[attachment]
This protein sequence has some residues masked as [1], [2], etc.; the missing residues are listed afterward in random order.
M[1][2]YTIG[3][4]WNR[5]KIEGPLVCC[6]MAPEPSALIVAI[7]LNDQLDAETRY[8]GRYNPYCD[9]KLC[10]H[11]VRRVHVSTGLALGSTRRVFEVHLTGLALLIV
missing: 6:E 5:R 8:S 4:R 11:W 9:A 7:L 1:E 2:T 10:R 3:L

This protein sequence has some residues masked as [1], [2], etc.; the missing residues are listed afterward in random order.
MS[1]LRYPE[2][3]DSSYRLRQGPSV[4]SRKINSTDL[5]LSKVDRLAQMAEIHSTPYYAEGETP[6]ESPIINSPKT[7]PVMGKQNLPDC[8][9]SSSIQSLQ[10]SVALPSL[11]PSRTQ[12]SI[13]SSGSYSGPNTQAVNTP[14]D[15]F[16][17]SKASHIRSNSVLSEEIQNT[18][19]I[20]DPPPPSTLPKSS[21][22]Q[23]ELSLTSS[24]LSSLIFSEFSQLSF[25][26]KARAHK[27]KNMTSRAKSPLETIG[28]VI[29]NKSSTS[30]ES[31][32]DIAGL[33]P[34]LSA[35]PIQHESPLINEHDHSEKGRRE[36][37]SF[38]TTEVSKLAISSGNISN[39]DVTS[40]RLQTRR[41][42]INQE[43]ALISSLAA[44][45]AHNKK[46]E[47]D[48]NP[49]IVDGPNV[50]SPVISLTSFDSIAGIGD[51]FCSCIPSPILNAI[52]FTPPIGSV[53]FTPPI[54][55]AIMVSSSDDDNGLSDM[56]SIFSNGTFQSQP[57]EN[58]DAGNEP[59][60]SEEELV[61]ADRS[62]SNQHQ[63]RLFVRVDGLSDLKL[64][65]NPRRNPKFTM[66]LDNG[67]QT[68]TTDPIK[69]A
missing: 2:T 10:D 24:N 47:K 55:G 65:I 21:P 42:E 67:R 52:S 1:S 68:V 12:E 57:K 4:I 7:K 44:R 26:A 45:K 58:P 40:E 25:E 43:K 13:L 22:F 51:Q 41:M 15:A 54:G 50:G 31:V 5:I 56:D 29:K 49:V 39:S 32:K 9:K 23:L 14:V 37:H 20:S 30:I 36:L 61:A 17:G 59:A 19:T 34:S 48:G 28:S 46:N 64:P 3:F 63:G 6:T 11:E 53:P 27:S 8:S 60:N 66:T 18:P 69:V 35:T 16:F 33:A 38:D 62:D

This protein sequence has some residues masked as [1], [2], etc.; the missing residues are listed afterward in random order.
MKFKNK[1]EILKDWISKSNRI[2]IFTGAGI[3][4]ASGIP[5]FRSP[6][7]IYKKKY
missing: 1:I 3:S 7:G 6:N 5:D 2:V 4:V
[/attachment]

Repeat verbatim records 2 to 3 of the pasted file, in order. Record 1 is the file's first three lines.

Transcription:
This protein sequence has some residues masked as [1], [2], etc.; the missing residues are listed afterward in random order.
MS[1]LRYPE[2][3]DSSYRLRQGPSV[4]SRKINSTDL[5]LSKVDRLAQMAEIHSTPYYAEGETP[6]ESPIINSPKT[7]PVMGKQNLPDC[8][9]SSSIQSLQ[10]SVALPSL[11]PSRTQ[12]SI[13]SSGSYSGPNTQAVNTP[14]D[15]F[16][17]SKASHIRSNSVLSEEIQNT[18][19]I[20]DPPPPSTLPKSS[21][22]Q[23]ELSLTSS[24]LSSLIFSEFSQLSF[25][26]KARAHK[27]KNMTSRAKSPLETIG[28]VI[29]NKSSTS[30]ES[31][32]DIAGL[33]P[34]LSA[35]PIQHESPLINEHDHSEKGRRE[36][37]SF[38]TTEVSKLAISSGNISN[39]DVTS[40]RLQTRR[41][42]INQE[43]ALISSLAA[44][45]AHNKK[46]E[47]D[48]NP[49]IVDGPNV[50]SPVISLTSFDSIAGIGD[51]FCSCIPSPILNAI[52]FTPPIGSV[53]FTPPI[54][55]AIMVSSSDDDNGLSDM[56]SIFSNGTFQSQP[57]EN[58]DAGNEP[59][60]SEEELV[61]ADRS[62]SNQHQ[63]RLFVRVDGLSDLKL[64][65]NPRRNPKFTM[66]LDNG[67]QT[68]TTDPIK[69]A
missing: 2:T 10:D 24:N 47:K 55:G 65:I 21:P 42:E 67:R 52:S 1:S 68:V 12:E 57:K 4:I 7:K 44:R 26:A 45:K 58:P 40:E 25:E 43:K 13:L 22:F 51:Q 41:M 15:A 54:G 50:G 31:V 5:I 56:D 29:K 49:V 39:S 32:K 9:K 23:L 14:V 37:H 20:S 30:I 36:L 61:A 17:G 59:A 19:T 34:S 48:G 28:S 46:N 64:P 3:F 63:G 6:T 11:E 53:P 27:S 8:S 60:N 66:T 18:P 69:V 35:T 16:F 33:A 38:D 62:D

This protein sequence has some residues masked as [1], [2], etc.; the missing residues are listed afterward in random order.
MKFKNK[1]EILKDWISKSNRI[2]IFTGAGI[3][4]ASGIP[5]FRSP[6][7]IYKKKY
missing: 1:I 3:S 7:G 6:N 5:D 2:V 4:V